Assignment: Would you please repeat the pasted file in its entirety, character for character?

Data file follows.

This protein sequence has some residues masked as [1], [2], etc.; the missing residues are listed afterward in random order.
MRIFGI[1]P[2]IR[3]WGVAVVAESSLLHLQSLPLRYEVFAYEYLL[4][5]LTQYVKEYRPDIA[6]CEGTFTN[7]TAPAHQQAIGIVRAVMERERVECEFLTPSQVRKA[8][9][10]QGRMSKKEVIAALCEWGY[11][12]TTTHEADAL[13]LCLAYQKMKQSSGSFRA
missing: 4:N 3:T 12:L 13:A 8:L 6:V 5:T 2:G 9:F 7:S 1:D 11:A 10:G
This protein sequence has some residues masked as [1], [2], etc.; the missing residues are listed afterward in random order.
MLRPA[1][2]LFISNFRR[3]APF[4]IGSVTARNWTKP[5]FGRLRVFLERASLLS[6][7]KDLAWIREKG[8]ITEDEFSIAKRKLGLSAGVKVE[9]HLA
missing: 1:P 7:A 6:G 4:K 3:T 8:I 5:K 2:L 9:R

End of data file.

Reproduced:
This protein sequence has some residues masked as [1], [2], etc.; the missing residues are listed afterward in random order.
MRIFGI[1]P[2]IR[3]WGVAVVAESSLLHLQSLPLRYEVFAYEYLL[4][5]LTQYVKEYRPDIA[6]CEGTFTN[7]TAPAHQQAIGIVRAVMERERVECEFLTPSQVRKA[8][9][10]QGRMSKKEVIAALCEWGY[11][12]TTTHEADAL[13]LCLAYQKMKQSSGSFRA
missing: 4:N 3:T 12:L 13:A 8:L 6:V 5:T 2:G 9:F 7:S 1:D 11:A 10:G
This protein sequence has some residues masked as [1], [2], etc.; the missing residues are listed afterward in random order.
MLRPA[1][2]LFISNFRR[3]APF[4]IGSVTARNWTKP[5]FGRLRVFLERASLLS[6][7]KDLAWIREKG[8]ITEDEFSIAKRKLGLSAGVKVE[9]HLA
missing: 1:P 7:A 6:G 4:K 3:T 8:I 5:K 2:L 9:R